After the last GOP presidential debate, the Fox Business Network is determined to gloat about how much more accommodating they were to the candidates than CNBC. But there is a much deeper story about the relationship between television media and political campaigns than that kind of one-up-manship reveals. Michael Wolff captured that pretty well with a story titled: GOP Candidates are Hollywood’s Unlikely New Divas.
At some point, politics crossed over from being a civic obligation of television news to television news’ central business. The dutiful and high-minded became incredibly profitable, complicating the responsibilities and attitudes of journalists (and their managers), most recently in NBC’s exclusion from the Republican debate cycle over complaints about CNBC’s “gotcha”-style questioning.
News was once the loss leader of TV, and politics was the loss leader of news, the slog you waded through before crime, disaster, human interest, weather and sports. Two things changed that status.
The first thing Wolff points to that changed things is the flood of television advertising money from political campaigns – which is estimated to be as much as $5 billion in 2016 – “making politics the single biggest local television advertising category.” If not for revenue from political campaigns (and major sporting events), the entire television industry might be collapsing in this age of new media.
The second factor that Wolff identified captures where the Fox Business Network failed to produce.
While news organizations see themselves as information seekers and reasonable moderators, their additional, and financially advantageous, role is to be disruptors. That media-led upheaval arguably has helped (or given hope to) every candidate save for Jeb Bush. But it also is a conÂvenient bete noire by which nearly every candidate can gain an additional edge. It’s the double advantage of disruption: to benefit from it, and benefit from criticizing it — causing a further disruption…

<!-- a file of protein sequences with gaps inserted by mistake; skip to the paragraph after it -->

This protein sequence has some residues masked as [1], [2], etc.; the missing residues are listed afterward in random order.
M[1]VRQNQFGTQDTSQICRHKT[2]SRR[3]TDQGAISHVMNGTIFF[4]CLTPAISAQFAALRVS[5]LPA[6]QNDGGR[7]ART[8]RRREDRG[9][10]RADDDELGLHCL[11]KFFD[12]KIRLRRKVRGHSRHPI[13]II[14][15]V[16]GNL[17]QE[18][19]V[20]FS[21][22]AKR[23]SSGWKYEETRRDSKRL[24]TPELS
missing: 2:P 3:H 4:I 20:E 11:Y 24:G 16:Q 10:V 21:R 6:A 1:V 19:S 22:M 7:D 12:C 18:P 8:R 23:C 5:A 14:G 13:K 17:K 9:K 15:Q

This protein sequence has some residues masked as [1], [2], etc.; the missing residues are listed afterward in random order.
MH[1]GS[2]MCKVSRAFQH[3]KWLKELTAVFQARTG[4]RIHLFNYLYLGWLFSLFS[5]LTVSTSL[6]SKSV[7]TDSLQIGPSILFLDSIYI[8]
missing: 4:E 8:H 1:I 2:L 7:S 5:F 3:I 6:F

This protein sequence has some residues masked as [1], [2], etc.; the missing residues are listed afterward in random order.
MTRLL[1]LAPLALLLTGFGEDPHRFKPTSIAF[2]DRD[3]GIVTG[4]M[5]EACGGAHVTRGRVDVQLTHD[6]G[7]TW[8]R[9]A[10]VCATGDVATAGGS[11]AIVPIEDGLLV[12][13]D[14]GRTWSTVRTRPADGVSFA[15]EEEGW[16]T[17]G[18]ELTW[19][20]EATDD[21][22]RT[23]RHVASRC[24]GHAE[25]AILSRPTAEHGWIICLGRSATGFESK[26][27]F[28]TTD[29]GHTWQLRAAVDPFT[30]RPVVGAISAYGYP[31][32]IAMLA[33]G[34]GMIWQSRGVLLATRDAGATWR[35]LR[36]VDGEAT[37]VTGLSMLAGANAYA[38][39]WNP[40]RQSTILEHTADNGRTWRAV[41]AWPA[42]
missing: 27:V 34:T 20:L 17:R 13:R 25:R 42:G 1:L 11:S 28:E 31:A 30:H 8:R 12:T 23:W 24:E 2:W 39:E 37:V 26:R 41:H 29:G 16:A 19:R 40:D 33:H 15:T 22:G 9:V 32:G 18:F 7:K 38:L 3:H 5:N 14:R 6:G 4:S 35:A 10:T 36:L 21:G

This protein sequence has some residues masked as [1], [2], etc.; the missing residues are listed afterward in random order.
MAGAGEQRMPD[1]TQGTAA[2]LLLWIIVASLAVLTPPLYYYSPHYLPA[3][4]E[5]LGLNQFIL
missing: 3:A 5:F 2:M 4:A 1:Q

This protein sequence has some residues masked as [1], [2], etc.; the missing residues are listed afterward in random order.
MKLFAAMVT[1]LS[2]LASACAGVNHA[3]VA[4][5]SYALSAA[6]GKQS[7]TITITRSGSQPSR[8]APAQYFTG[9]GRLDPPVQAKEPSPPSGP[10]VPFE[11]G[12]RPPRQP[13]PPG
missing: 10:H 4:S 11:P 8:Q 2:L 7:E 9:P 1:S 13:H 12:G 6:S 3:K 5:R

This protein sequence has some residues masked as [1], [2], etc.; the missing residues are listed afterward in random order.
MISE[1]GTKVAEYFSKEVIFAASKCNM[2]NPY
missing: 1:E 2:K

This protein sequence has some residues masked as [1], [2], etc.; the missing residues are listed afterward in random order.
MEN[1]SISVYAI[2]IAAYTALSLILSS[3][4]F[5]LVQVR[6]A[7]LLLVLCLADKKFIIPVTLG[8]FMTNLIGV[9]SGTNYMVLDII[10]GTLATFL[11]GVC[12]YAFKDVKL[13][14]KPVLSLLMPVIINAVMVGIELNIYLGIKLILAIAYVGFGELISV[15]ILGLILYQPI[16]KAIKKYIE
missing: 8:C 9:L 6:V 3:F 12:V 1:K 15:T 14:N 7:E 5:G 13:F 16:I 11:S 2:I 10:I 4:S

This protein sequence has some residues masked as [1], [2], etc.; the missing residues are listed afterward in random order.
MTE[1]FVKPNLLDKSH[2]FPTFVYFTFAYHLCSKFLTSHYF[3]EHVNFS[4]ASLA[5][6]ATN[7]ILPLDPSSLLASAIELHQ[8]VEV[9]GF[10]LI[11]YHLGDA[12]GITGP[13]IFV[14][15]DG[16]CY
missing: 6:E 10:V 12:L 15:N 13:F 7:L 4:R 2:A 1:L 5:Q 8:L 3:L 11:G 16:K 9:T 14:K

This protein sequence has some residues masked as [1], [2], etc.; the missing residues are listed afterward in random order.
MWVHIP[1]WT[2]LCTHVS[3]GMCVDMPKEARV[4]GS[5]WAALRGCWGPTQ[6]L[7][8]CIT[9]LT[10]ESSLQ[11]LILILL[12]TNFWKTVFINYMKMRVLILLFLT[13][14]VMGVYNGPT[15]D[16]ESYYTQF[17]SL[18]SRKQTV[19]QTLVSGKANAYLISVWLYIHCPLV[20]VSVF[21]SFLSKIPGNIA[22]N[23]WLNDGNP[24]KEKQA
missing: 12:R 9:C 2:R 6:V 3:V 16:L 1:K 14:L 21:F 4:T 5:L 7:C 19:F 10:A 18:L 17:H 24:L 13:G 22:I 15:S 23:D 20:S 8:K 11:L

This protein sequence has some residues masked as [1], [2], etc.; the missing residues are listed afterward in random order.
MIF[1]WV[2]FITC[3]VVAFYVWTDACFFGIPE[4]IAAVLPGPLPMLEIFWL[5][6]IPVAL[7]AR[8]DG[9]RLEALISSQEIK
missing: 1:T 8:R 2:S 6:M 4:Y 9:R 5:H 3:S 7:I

It is almost impossible not to see everybody as a pawn in a larger game — or in someone else’s game. For TV news, this campaign is an unimaginable gift, one that, if conflict is maintained, will keep giving. For GOP candidates, the more volatile the season, the more everyone, save for the person at the top, benefits. For politicians, a no-argument issue that resonates with everybody, and that also produces more media attention, is to blame the media for, well, anything and everything.
For weeks after the CNBC debate, both the GOP candidates and media outlets were able to exploit the “disruption” caused by the complaints that were generated. Right now, everyone is busy patting each other on the back over how well they did…boring!
If Republican voters wanted an adult conversation about the issues, Donald Trump’s candidacy would have been toast a long time ago. And, of course, it was his inflammatory statements that fueled the biggest audience for presidential debates we’ve ever seen. Similarly, the recent reports about Ben Carson’s lack of truthfulness have produced eye-catching stories for the media. While Carson embraces the role of victim in all that, he also brags about how the conflict has sharply increased donations to his campaign. Disruption is what sells – for both the media and the candidates.
That’s why Wolff ends his article by saying that this campaign may be the first to highlight the co-dependence between these GOP candidates and the media…”each holding the other up, while bringing the other down.”